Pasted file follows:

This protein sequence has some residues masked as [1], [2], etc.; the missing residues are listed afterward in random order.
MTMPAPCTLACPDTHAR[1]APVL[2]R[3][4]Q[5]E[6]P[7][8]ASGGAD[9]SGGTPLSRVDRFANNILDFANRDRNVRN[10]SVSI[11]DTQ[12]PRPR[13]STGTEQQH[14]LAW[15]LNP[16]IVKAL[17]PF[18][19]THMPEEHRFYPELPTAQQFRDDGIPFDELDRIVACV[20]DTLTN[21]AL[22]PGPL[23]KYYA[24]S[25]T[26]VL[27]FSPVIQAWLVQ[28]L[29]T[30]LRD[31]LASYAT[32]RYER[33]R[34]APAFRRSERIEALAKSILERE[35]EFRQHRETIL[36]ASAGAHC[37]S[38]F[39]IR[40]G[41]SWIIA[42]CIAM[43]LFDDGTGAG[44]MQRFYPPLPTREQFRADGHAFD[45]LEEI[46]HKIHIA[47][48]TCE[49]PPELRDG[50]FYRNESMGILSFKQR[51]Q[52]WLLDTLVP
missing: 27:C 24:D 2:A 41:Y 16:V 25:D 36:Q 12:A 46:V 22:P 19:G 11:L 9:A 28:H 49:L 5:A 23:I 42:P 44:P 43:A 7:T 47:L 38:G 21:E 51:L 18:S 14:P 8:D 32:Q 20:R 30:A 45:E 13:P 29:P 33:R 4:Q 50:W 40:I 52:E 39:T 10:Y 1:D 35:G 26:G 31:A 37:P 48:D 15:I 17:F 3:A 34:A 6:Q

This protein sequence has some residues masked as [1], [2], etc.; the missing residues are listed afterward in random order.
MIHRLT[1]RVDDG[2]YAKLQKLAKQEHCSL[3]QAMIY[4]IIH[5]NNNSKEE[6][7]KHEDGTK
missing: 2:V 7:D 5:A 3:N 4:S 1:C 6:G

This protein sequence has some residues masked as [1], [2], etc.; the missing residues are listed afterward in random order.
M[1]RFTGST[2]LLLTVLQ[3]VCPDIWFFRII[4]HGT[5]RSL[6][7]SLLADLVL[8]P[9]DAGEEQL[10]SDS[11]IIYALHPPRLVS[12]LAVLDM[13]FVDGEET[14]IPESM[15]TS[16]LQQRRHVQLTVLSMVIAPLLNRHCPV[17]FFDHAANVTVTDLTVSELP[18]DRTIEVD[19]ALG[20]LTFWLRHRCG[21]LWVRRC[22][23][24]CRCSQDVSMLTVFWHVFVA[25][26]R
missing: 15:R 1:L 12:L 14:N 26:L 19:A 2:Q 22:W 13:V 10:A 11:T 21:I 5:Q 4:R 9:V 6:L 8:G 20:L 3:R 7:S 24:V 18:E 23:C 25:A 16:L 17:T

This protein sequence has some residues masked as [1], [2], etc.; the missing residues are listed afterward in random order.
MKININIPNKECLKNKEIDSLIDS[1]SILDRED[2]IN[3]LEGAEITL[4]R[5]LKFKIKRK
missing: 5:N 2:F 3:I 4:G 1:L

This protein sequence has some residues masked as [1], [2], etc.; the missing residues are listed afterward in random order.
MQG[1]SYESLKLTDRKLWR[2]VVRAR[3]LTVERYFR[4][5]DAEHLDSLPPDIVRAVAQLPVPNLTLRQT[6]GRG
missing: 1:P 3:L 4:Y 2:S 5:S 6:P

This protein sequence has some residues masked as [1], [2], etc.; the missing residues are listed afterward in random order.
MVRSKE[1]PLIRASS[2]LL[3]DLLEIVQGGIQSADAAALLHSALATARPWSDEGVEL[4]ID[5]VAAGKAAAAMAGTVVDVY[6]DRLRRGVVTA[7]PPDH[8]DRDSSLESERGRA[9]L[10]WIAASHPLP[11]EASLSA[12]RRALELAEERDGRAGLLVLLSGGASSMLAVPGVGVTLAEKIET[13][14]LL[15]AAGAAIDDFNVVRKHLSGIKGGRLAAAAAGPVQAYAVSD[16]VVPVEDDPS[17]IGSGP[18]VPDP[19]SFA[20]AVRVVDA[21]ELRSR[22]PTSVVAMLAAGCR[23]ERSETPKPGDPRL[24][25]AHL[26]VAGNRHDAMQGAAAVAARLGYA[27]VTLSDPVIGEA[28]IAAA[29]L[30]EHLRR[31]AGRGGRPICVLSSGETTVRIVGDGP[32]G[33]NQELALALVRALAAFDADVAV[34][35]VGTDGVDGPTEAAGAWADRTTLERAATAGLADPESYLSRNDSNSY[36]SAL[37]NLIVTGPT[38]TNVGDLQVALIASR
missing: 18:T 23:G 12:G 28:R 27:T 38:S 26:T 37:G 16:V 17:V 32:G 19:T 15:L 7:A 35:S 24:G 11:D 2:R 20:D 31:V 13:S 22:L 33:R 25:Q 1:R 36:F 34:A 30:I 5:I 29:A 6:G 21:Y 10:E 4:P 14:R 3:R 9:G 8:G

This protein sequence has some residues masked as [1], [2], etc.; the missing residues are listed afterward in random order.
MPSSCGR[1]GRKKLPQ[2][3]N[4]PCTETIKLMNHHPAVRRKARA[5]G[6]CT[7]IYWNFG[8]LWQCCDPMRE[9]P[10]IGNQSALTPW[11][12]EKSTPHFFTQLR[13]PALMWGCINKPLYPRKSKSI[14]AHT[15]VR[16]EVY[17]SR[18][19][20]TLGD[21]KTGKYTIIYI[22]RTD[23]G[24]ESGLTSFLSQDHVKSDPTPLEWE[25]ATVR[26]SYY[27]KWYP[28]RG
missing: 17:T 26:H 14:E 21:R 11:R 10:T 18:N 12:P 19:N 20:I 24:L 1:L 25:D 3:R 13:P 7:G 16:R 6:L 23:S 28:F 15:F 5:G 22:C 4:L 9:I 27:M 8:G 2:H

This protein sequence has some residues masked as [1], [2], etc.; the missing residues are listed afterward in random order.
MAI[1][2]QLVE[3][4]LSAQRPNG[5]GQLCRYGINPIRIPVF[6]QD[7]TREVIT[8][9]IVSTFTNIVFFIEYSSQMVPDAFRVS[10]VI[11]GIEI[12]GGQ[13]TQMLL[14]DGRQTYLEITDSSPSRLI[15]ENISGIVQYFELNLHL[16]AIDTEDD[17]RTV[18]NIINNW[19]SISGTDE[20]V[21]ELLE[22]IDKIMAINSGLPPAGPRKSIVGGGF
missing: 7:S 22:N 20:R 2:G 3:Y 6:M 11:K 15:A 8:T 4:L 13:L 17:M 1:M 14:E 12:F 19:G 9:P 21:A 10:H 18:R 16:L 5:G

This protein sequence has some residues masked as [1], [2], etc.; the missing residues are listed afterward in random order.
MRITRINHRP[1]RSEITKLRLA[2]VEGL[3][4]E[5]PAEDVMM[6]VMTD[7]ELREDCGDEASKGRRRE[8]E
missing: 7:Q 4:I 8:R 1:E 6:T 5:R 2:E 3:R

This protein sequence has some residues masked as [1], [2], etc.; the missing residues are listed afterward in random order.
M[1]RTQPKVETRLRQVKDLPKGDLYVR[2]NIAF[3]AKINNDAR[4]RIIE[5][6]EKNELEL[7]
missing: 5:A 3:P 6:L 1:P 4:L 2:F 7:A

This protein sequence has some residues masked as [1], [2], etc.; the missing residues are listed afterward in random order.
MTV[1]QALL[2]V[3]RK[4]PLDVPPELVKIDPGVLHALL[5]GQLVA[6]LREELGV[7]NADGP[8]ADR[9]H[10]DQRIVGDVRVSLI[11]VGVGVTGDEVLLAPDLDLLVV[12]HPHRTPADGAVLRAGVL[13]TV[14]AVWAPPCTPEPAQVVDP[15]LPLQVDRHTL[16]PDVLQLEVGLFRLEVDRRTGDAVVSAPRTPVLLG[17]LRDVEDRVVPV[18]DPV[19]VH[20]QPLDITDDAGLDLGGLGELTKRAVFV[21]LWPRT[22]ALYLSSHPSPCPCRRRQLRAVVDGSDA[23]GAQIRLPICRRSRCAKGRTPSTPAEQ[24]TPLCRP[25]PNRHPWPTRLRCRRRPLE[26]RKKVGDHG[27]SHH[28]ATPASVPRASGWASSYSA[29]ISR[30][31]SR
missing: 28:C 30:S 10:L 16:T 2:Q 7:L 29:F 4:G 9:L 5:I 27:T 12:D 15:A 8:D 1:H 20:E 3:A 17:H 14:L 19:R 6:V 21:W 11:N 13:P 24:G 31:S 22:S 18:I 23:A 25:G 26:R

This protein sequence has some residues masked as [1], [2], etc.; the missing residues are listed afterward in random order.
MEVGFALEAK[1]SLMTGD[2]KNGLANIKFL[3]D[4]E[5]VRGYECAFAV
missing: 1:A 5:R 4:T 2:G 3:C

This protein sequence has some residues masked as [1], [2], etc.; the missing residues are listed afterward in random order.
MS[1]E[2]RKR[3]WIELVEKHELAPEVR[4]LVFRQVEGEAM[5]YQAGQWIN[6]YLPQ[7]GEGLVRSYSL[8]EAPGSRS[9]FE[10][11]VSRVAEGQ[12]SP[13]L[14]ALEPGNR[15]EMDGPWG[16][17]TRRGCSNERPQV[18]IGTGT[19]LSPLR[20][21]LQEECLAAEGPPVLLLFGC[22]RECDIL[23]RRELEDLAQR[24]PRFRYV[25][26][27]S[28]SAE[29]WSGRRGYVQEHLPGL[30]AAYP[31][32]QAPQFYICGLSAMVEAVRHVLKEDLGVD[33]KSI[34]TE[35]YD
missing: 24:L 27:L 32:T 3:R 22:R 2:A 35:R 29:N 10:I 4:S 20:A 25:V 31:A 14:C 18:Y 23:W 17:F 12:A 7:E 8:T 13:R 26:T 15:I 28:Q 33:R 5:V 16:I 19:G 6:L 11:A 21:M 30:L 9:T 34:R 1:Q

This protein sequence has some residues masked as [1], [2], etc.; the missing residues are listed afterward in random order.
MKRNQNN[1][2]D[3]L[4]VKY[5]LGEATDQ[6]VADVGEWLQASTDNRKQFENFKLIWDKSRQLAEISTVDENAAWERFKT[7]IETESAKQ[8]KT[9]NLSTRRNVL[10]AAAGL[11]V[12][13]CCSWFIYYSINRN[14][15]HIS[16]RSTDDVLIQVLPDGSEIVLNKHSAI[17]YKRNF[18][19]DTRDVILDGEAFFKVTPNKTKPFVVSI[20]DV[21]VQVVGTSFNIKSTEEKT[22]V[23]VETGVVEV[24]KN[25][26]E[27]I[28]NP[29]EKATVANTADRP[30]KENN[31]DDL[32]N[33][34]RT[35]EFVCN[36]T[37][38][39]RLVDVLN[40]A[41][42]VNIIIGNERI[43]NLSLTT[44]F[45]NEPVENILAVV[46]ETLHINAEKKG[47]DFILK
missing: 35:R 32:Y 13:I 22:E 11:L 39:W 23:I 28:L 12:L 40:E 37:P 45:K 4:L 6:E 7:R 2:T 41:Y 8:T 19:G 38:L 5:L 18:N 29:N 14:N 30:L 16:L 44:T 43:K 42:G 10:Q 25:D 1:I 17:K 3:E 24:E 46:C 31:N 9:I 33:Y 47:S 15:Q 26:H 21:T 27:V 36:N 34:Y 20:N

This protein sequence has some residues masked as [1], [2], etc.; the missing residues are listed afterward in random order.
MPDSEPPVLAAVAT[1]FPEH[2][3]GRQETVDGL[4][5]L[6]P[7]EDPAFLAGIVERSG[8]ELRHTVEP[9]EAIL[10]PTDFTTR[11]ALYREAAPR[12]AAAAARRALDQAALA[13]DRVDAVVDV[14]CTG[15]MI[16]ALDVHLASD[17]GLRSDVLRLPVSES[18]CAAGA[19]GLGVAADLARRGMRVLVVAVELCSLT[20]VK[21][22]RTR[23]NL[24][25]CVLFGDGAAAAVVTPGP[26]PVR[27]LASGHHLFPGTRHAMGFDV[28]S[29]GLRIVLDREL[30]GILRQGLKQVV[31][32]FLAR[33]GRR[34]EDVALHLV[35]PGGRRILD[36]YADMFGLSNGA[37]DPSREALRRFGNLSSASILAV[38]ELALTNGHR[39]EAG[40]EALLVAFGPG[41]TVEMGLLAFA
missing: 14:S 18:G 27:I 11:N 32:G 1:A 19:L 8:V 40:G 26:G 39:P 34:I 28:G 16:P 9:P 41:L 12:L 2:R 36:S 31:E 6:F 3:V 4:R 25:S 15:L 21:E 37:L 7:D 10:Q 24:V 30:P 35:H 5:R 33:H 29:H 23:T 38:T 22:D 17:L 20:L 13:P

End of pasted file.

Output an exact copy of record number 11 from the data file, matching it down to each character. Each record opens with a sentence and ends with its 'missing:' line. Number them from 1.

This protein sequence has some residues masked as [1], [2], etc.; the missing residues are listed afterward in random order.
MTV[1]QALL[2]V[3]RK[4]PLDVPPELVKIDPGVLHALL[5]GQLVA[6]LREELGV[7]NADGP[8]ADR[9]H[10]DQRIVGDVRVSLI[11]VGVGVTGDEVLLAPDLDLLVV[12]HPHRTPADGAVLRAGVL[13]TV[14]AVWAPPCTPEPAQVVDP[15]LPLQVDRHTL[16]PDVLQLEVGLFRLEVDRRTGDAVVSAPRTPVLLG[17]LRDVEDRVVPV[18]DPV[19]VH[20]QPLDITDDAGLDLGGLGELTKRAVFV[21]LWPRT[22]ALYLSSHPSPCPCRRRQLRAVVDGSDA[23]GAQIRLPICRRSRCAKGRTPSTPAEQ[24]TPLCRP[25]PNRHPWPTRLRCRRRPLE[26]RKKVGDHG[27]SHH[28]ATPASVPRASGWASSYSA[29]ISR[30][31]SR
missing: 28:C 30:S 10:L 16:T 2:Q 7:L 29:F 4:G 9:L 5:I 27:T 12:D 15:A 8:D 1:H 20:E 3:A 17:H 14:L 19:R 6:V 21:W 11:N 13:P 24:G 31:S 22:S 18:I 23:A 25:G 26:R